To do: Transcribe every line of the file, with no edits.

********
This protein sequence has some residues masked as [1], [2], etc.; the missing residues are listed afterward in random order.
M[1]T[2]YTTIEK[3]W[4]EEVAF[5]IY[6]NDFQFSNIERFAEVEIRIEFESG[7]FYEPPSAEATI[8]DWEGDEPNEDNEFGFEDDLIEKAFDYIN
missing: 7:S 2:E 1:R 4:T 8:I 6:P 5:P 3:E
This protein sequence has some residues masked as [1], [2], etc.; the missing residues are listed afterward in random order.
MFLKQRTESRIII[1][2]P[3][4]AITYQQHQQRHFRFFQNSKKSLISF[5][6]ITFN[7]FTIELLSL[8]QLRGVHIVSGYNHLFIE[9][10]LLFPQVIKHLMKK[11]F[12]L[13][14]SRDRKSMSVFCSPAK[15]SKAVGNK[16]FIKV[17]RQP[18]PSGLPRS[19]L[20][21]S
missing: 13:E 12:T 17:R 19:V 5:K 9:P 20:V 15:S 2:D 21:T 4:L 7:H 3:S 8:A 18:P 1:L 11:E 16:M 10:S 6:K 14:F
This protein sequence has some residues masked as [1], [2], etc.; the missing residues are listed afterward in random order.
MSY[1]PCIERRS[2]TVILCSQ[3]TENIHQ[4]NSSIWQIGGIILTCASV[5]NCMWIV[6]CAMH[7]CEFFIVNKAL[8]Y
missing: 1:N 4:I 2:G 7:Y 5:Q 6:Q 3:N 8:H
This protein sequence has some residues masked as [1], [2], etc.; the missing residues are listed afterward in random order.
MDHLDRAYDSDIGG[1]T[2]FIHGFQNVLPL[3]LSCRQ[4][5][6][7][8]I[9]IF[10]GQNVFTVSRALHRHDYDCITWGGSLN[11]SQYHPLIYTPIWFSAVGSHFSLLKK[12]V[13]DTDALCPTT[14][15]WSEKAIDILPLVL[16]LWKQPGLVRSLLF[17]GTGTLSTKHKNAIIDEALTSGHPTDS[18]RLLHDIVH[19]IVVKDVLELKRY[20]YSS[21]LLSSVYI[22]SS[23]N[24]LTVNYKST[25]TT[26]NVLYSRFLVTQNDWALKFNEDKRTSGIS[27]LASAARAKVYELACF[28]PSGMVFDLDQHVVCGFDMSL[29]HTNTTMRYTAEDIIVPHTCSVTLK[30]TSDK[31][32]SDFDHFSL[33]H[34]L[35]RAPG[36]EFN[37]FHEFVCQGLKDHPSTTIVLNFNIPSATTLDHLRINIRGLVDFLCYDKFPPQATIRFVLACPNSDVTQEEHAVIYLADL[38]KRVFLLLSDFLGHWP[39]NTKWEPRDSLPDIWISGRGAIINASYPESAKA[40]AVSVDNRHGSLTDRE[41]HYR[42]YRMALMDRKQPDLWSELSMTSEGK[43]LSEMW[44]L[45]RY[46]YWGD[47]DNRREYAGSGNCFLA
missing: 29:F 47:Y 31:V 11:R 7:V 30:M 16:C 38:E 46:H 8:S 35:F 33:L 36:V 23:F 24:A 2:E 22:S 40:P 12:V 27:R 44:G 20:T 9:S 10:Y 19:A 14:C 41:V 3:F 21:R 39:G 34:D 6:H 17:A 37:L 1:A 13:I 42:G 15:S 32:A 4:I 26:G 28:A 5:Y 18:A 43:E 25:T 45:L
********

This protein sequence has some residues masked as [1], [2], etc.; the missing residues are listed afterward in random order.
M[1]T[2]YTTIEK[3]W[4]EEVAF[5]IY[6]NDFQFSNIERFAEVEIRIEFESG[7]FYEPPSAEATI[8]DWEGDEPNEDNEFGFEDDLIEKAFDYIN
missing: 7:S 2:E 1:R 4:T 8:I 6:P 5:P 3:E
This protein sequence has some residues masked as [1], [2], etc.; the missing residues are listed afterward in random order.
MFLKQRTESRIII[1][2]P[3][4]AITYQQHQQRHFRFFQNSKKSLISF[5][6]ITFN[7]FTIELLSL[8]QLRGVHIVSGYNHLFIE[9][10]LLFPQVIKHLMKK[11]F[12]L[13][14]SRDRKSMSVFCSPAK[15]SKAVGNK[16]FIKV[17]RQP[18]PSGLPRS[19]L[20][21]S
missing: 13:E 12:T 17:R 19:V 5:K 9:P 20:V 15:S 2:D 21:T 4:L 7:H 3:S 8:A 18:P 1:L 11:E 16:M 10:S 6:K 14:F
This protein sequence has some residues masked as [1], [2], etc.; the missing residues are listed afterward in random order.
MSY[1]PCIERRS[2]TVILCSQ[3]TENIHQ[4]NSSIWQIGGIILTCASV[5]NCMWIV[6]CAMH[7]CEFFIVNKAL[8]Y
missing: 1:N 4:I 2:G 7:Y 5:Q 6:Q 3:N 8:H
This protein sequence has some residues masked as [1], [2], etc.; the missing residues are listed afterward in random order.
MDHLDRAYDSDIGG[1]T[2]FIHGFQNVLPL[3]LSCRQ[4][5][6][7][8]I[9]IF[10]GQNVFTVSRALHRHDYDCITWGGSLN[11]SQYHPLIYTPIWFSAVGSHFSLLKK[12]V[13]DTDALCPTT[14][15]WSEKAIDILPLVL[16]LWKQPGLVRSLLF[17]GTGTLSTKHKNAIIDEALTSGHPTDS[18]RLLHDIVH[19]IVVKDVLELKRY[20]YSS[21]LLSSVYI[22]SS[23]N[24]LTVNYKST[25]TT[26]NVLYSRFLVTQNDWALKFNEDKRTSGIS[27]LASAARAKVYELACF[28]PSGMVFDLDQHVVCGFDMSL[29]HTNTTMRYTAEDIIVPHTCSVTLK[30]TSDK[31][32]SDFDHFSL[33]H[34]L[35]RAPG[36]EFN[37]FHEFVCQGLKDHPSTTIVLNFNIPSATTLDHLRINIRGLVDFLCYDKFPPQATIRFVLACPNSDVTQEEHAVIYLADL[38]KRVFLLLSDFLGHWP[39]NTKWEPRDSLPDIWISGRGAIINASYPESAKA[40]AVSVDNRHGSLTDRE[41]HYR[42]YRMALMDRKQPDLWSELSMTSEGK[43]LSEMW[44]L[45]RY[46]YWGD[47]DNRREYAGSGNCFLA
missing: 29:F 47:Y 31:V 11:R 7:V 30:M 16:C 38:E 46:H 8:S 35:F 33:L 36:V 23:F 24:A 2:E 22:S 40:P 12:V 27:R 44:G 20:T 9:S 10:Y 19:A 14:C 41:V 3:F 21:R 39:G 34:D 6:H 17:A 37:L 1:A 13:I 42:G 15:S 32:A 4:I 26:G 28:A 5:Y 18:A 43:E 25:T 45:L